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Birmingham Museums Trust host arts and culture festival in the metaverse

The character, charm and culture of Digbeth in Birmingham can now be enjoyed anywhere and at any time, thanks to Birmingham Museums Trust’s (BMT) latest project with Occupy White Walls.

For those familiar with Birmingham, Digbeth has long been known as the part of the city where creatives and arty types congregate. Whether it’s art installations in a local cafe or acoustic guitar sets in one of the bars, Digbeth is a vibrant area with a definite sense of cool.

And in October 2022 it became possible to visit this cultural hub without even venturing near the Midlands. That’s thanks to KULTURA Sessions: Brum – a series of online installations on metaversal platform, Occupy White Walls, where Digbeth has been recreated in all its digital glory to host a virtual music festival. As a result, users can take their avatars for a stroll along the streets of this neighbourhood and enjoy a showcase of local talent within a “cyber interpretation” of Digbeth – known as BRUM.

To generate a truly authentic Digbeth vibe, BMT has showcased the work of six artists from the West Midlands in a project funded by The Space. These include musician Ace Ambrose, poet Jasmine Gardiso and artist, Rosa Francesca, who was also Creative Producer for the project. Behind the scenes, BMT has worked with AI-driven art platform KULTURA on this “artiverse” project, which includes well-known landmarks such as Gibb Street and the Custard Factory.

It follows on from Birmingham Museum & Art Gallery’s 2021 collaboration, which saw it become the first official museum partner to Occupy White Walls during the height of the Pandemic. This initiative involved the creation of virtual galleries filled with images and artefacts from the museum.

Head of Digital at Birmingham Museums, Linda Spurdle, says, “After the success of our first project with Occupy White Walls, we had been considering our next steps in this digital space. It was really the addition of ‘sound’ to Occupy White Walls that acted as the catalyst for this particular initiative.

“We knew that to feature any audio on OWW it would have to be copyright free or owned by the artist. From there the idea of a music festival in this BRUM setting came to life.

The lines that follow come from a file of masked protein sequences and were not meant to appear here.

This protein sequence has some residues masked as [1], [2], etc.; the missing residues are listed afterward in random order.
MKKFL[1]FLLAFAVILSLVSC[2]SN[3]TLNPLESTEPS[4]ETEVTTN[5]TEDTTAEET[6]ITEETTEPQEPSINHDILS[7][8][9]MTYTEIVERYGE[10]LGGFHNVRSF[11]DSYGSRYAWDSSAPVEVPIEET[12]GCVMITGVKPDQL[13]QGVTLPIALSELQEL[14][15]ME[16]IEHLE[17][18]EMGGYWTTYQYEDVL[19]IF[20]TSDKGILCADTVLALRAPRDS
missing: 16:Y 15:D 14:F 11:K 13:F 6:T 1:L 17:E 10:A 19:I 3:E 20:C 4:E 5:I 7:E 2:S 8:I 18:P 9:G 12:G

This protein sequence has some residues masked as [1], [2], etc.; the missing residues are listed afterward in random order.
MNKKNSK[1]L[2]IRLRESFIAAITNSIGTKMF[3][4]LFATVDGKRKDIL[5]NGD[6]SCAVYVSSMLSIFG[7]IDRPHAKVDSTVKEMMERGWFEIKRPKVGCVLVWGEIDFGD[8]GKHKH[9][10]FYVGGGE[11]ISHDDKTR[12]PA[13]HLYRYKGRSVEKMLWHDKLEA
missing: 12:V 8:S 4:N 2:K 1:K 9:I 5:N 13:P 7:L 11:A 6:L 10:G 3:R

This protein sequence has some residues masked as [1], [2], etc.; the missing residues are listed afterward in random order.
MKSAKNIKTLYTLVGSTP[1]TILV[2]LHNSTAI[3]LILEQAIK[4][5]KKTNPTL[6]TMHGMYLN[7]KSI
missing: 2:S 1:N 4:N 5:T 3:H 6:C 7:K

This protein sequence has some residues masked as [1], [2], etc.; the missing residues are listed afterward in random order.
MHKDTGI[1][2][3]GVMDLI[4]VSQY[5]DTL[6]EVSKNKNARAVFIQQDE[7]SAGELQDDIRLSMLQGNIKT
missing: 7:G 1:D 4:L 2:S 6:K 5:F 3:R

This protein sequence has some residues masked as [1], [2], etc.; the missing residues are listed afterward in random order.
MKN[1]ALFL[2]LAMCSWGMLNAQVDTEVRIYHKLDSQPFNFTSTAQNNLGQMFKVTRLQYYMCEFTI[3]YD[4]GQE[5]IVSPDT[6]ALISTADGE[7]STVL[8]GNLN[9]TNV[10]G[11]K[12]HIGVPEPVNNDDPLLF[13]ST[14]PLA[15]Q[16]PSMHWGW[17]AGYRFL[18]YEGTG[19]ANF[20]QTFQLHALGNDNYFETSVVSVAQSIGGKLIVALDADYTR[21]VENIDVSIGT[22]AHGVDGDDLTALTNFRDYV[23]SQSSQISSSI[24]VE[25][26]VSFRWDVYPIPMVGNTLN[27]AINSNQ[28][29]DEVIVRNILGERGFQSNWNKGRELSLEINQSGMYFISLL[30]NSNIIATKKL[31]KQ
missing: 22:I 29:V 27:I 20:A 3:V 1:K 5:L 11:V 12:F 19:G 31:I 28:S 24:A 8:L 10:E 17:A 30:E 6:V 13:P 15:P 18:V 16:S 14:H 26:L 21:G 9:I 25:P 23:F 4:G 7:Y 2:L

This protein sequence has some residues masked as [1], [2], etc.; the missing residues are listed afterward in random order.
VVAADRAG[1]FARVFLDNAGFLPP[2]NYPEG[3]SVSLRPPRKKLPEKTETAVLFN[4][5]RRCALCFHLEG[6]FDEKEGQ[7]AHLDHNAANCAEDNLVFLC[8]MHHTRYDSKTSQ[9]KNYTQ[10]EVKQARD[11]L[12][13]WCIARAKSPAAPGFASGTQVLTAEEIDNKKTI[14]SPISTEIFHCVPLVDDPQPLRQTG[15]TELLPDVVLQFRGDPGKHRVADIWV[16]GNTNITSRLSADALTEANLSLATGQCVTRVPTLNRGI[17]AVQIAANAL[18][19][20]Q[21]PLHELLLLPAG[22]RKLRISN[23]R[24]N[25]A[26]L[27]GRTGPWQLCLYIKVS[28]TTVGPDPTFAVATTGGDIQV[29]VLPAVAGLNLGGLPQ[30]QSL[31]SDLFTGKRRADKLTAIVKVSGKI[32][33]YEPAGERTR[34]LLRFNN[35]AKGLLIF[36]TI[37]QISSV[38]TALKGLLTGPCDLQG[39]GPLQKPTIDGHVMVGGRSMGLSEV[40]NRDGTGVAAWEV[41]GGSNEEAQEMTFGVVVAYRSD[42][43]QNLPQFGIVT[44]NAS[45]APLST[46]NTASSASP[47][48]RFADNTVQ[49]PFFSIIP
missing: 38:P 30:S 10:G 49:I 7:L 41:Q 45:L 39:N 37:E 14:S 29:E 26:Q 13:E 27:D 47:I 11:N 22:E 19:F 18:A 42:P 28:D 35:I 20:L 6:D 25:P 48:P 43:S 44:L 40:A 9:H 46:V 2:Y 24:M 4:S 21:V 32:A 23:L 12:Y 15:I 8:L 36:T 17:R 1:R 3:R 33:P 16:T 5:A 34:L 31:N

KULTURA Sessions: Brum premiered on Twitch on 11th October, enabling gamers from around the world to immerse themselves in the environment and explore both the spaces and the art on display. The initiative is designed to provide a different and exciting way for people to engage with art and performance – showcasing some of the city’s best talent to a broader, and potentially quite different, audience.

The Twitch stream was hosted by gaming influencers Blue and Queenie. As Linda says, “It’s the first time we’ve launched any kind of exhibition or collection in this way. But we really wanted to try an approach that would encourage traditional gamers to investigate the space and gain an introduction to the installations. A Twitch livestream felt like a great solution.

“What’s interesting about this kind of approach is that it’s not scripted so we didn’t really have an idea of what the influencers would say or do when running through the game. But across two separate livestreams on Twitch, we received over 5,000 live views. That felt was a good number for a launch event.

In addition to raising awareness of Digbeth’s arts and culture scene amongst gamers, the project has also encouraged traditional museumgoers to dive into a metaversal world for the first time. Linda says,

“Anecdotally, we’ve had people visiting BRUM who had never tried anything like Occupy White Walls before. I think the Pandemic has really caused a shift in people’s willingness to try new digital platforms.

“This kind of project serves to show that the metaverse is coming quicker than many people might think. In fact, it’s already kind of here.”

With Birmingham Museums set to shut in the coming months and remain closed until 2024, online initiatives like this one are of particular importance to continuing engagement with audiences and retaining links with the community.

“In the absence of a physical museum space in which we can host events and exhibit works, having other ways to display art, pursue collaborations and contribute is going to be really important to us.”

 

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